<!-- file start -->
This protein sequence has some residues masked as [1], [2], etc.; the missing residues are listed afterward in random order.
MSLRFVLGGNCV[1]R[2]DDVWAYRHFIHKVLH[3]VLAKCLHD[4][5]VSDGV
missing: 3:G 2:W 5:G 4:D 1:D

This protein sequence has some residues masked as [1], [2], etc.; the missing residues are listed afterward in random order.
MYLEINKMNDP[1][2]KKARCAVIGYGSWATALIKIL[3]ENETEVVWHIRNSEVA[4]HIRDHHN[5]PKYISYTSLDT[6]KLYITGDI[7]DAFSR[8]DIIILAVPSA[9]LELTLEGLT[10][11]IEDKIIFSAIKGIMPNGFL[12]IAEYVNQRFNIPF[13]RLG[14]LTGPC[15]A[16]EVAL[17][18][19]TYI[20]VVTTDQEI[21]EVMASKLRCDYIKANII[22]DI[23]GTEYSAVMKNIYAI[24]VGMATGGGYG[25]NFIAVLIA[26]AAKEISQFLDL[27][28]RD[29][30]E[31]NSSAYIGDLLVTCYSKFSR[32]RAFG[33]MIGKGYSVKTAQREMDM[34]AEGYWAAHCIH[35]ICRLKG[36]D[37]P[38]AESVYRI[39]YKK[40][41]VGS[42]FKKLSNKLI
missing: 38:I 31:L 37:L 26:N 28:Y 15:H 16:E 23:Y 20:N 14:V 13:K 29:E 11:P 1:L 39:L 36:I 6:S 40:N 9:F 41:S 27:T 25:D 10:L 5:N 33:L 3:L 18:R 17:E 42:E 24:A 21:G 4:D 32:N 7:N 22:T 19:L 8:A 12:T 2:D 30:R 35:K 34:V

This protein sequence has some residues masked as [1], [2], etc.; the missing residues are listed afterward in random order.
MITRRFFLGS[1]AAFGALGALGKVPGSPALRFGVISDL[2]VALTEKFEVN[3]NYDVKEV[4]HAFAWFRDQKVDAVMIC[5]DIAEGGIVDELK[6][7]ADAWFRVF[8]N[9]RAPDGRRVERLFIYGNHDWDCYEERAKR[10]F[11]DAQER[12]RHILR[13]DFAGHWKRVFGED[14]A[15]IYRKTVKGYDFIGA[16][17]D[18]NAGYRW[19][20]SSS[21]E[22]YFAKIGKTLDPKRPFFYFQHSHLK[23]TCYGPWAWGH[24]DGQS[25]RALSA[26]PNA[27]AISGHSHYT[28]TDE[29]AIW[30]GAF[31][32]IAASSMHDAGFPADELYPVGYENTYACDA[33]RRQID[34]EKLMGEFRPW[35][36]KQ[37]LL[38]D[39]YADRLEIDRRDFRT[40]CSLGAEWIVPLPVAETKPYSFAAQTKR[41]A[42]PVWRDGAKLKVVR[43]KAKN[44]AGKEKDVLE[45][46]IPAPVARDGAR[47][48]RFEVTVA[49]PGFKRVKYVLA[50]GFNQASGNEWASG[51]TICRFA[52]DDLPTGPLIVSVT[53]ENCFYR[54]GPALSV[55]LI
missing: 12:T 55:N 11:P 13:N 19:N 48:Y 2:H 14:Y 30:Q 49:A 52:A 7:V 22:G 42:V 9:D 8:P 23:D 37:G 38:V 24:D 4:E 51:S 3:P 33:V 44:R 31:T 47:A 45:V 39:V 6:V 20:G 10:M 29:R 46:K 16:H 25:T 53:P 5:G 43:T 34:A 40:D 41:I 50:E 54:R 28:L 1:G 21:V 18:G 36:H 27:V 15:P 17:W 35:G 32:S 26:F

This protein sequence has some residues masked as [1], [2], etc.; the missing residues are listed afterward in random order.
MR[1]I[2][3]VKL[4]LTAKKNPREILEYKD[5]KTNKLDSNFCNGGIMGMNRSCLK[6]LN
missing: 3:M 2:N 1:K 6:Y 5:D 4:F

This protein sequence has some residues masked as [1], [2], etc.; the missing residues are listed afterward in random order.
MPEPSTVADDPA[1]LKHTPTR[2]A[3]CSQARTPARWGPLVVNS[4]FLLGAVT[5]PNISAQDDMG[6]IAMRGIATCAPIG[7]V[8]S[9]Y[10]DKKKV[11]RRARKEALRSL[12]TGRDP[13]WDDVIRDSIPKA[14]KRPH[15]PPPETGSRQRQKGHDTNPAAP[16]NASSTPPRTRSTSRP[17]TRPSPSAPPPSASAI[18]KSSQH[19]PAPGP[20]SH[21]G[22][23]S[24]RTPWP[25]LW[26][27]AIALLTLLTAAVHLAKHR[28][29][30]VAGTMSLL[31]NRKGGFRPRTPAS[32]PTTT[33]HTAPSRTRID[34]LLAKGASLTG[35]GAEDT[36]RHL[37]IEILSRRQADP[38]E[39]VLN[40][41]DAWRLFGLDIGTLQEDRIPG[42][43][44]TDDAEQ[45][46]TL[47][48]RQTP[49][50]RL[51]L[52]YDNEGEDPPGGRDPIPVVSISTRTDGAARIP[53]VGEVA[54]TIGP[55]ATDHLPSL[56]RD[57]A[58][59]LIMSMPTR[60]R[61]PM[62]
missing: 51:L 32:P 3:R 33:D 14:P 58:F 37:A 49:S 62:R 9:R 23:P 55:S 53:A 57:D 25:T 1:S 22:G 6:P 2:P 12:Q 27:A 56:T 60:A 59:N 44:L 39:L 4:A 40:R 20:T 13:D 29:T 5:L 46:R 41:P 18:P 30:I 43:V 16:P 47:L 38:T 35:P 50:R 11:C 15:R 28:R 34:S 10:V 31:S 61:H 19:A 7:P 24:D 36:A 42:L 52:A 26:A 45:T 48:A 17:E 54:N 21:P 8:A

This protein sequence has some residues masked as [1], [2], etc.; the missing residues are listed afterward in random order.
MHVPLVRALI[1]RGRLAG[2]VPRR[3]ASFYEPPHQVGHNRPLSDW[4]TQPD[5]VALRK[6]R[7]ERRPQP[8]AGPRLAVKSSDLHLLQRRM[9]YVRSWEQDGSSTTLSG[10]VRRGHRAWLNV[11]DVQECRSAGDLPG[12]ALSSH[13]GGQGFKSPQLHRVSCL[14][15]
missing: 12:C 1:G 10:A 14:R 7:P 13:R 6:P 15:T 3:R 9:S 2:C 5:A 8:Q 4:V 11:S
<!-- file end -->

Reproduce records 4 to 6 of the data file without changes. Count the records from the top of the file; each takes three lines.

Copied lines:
This protein sequence has some residues masked as [1], [2], etc.; the missing residues are listed afterward in random order.
MR[1]I[2][3]VKL[4]LTAKKNPREILEYKD[5]KTNKLDSNFCNGGIMGMNRSCLK[6]LN
missing: 3:M 2:N 1:K 6:Y 5:D 4:F

This protein sequence has some residues masked as [1], [2], etc.; the missing residues are listed afterward in random order.
MPEPSTVADDPA[1]LKHTPTR[2]A[3]CSQARTPARWGPLVVNS[4]FLLGAVT[5]PNISAQDDMG[6]IAMRGIATCAPIG[7]V[8]S[9]Y[10]DKKKV[11]RRARKEALRSL[12]TGRDP[13]WDDVIRDSIPKA[14]KRPH[15]PPPETGSRQRQKGHDTNPAAP[16]NASSTPPRTRSTSRP[17]TRPSPSAPPPSASAI[18]KSSQH[19]PAPGP[20]SH[21]G[22][23]S[24]RTPWP[25]LW[26][27]AIALLTLLTAAVHLAKHR[28][29][30]VAGTMSLL[31]NRKGGFRPRTPAS[32]PTTT[33]HTAPSRTRID[34]LLAKGASLTG[35]GAEDT[36]RHL[37]IEILSRRQADP[38]E[39]VLN[40][41]DAWRLFGLDIGTLQEDRIPG[42][43][44]TDDAEQ[45][46]TL[47][48]RQTP[49][50]RL[51]L[52]YDNEGEDPPGGRDPIPVVSISTRTDGAARIP[53]VGEVA[54]TIGP[55]ATDHLPSL[56]RD[57]A[58][59]LIMSMPTR[60]R[61]PM[62]
missing: 51:L 32:P 3:R 33:D 14:P 58:F 37:A 49:S 62:R 9:R 23:P 55:S 53:A 57:D 25:T 1:S 22:G 6:P 2:P 12:Q 27:A 56:T 60:A 59:N 44:L 39:L 4:A 40:R 20:T 13:D 29:T 5:L 46:R 41:P 18:P 30:I 43:V 16:P 47:L 38:T 35:P 50:R 11:C 15:R 28:R 34:S 10:V 31:S 61:H 19:A 7:P 24:D 36:A 42:L 52:A 26:A 45:T 48:A 17:E 54:N 21:P 8:A

This protein sequence has some residues masked as [1], [2], etc.; the missing residues are listed afterward in random order.
MHVPLVRALI[1]RGRLAG[2]VPRR[3]ASFYEPPHQVGHNRPLSDW[4]TQPD[5]VALRK[6]R[7]ERRPQP[8]AGPRLAVKSSDLHLLQRRM[9]YVRSWEQDGSSTTLSG[10]VRRGHRAWLNV[11]DVQECRSAGDLPG[12]ALSSH[13]GGQGFKSPQLHRVSCL[14][15]
missing: 12:C 1:G 10:A 14:R 7:P 13:R 6:P 15:T 3:R 9:S 2:C 5:A 8:Q 4:V 11:S